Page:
This article was first printed in PETRIe 66 (2014). Part one of a two-part article.
“Great art picks up where nature ends.” - Marc Chagall.
When you first arrive in Newham, everything seems new and loud: the motorway, the blocks of flats, the office buildings, even the Olympic Park. Almost everywhere you turn there is a crane moving, workers talking loudly and more dust than you’d probably expect from a hustling London neighbourhood. Apartments and office buildings now pop up with such frequency that rarely an eyelid gets battered.
It wasn’t always this way though. Newham was originally a rural area dominated by farming. However, everything changed during the mid-19th century when the Royal Docks were built - the largest in the world at the time. Other industries followed suit shortly after, and the marshes began their transformation into factories, office buildings and housing spaces. Newham quickly saw a population boom.
Yet since the 1850s, it has become one of London’s most deprived boroughs, with extreme housing problems, critical unemployment issues and a transient population living on government benefits. Thanks to a broad ethnic community - it is the second most diverse borough in the UK - racial disparity has also been rife. The population, consisting of more than 300,000 residents in 2012, is predicted to almost double between 2006 and 2031.
This social and cultural instability is a problem that the art world has repeatedly sought to tackle. The creative spirit is not easily marginalised and the visual image has a way of powering through and fighting back in times of hardship and trouble. Indeed, Newham is bustling with imaginative individuals looking to regenerate the area in a positive and constructive way for the local community. Art has become a means of uniting and developing the borough.
It has not been without its challenges. In 2012, the Arts Council found Newham to have the lowest arts participation rates in the country. Perhaps naturally, with people on the verge of being kicked out of their houses and struggling for survival, many have chosen not to get involved in arts activities.
There has also been the issue of trying to encourage many of the artists living in the area to actually choose the borough when exhibiting their work, rather than showcasing in the more popular and thriving parts of the city. This problem was only further exacerbated in 2012 when the London Olympics descended.
Initially, it was thought the globally recognised project would be the much-needed boost to regenerate the neighbourhood. Infrastructure projects such as the extension of the Docklands Light Railway (DLR) were started in 2011. The Games also put Newham on the map, encouraging interest and development, bringing a whole network of tourists to the area.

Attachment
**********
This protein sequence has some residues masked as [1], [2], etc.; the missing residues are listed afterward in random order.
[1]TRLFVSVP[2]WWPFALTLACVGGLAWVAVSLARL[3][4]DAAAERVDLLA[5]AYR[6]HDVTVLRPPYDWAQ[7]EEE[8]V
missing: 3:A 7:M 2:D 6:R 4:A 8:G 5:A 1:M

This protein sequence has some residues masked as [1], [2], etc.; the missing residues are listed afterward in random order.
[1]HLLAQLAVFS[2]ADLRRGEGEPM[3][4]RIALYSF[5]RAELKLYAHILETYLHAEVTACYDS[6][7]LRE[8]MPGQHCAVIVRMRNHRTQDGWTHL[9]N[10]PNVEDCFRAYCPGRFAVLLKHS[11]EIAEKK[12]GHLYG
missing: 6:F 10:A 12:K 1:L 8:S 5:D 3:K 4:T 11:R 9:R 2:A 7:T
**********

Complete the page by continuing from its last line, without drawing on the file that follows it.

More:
However, the Olympics hype meant landlords in the borough upped rents by 40 per cent. People were forced to move east or even out of London altogether.
Small enterprises were similarly left trudging to survive thanks to the restrictions imposed by the Games; in particular, those within the artists’ community. East London-born artist Stephen Shiell explains that when Carpenters Road had to close, many artists were displaced from their studios and forced to move wherever they found an alternative.
Robert Clarke, founder of Arch 1 Live Music on Cranberry Lane, had similar experiences: “The Olympics didn’t help small businesses. We weren’t allowed to function properly during the Games.” For residents and small business owners alike, the Olympics did not prove to be the great opportunity they had expected.
With a catalogue of challenges, as well as the general complications affecting both the area and the arts community within Newham, you would be forgiven for thinking that many would have decided to simply give up and move on to more prosperous and creative boroughs. With hardship and disinterest in equal doses, perhaps it is not the right place for art. Yet Megan Piper, who discovered the area two years ago while attending photographer David Bailey’s opening at Compressor House in the Royal Docks, saw something else - something worth hanging around for.
Piper was struck by how much untapped potential the area held in terms of public spaces and art projects. She also recognised how underused the landscaped footpaths and grassy banks following the waterways were. “I was blown away by the scale of investment and development in the area, and the vision for its future,” she explains.
Most residents don’t even know of the docks, the walk, and all the incredible public spaces along the river, such as House Mill - a Grade I listed 18th century tidal mill, open to the public, and now also used as a filming site for movies and photography backdrop for fashion magazines. People that choose to live in Newham tend to do so until they can afford a better place. They don’t choose to stick about, which is most likely why they know so little about these hidden beauty spots. Piper felt something needed to be done about this and she was inspired to make something of this space.
Archive: PETRIe INVENTORY 66
Words: Sorana Serban
Image Source: The Line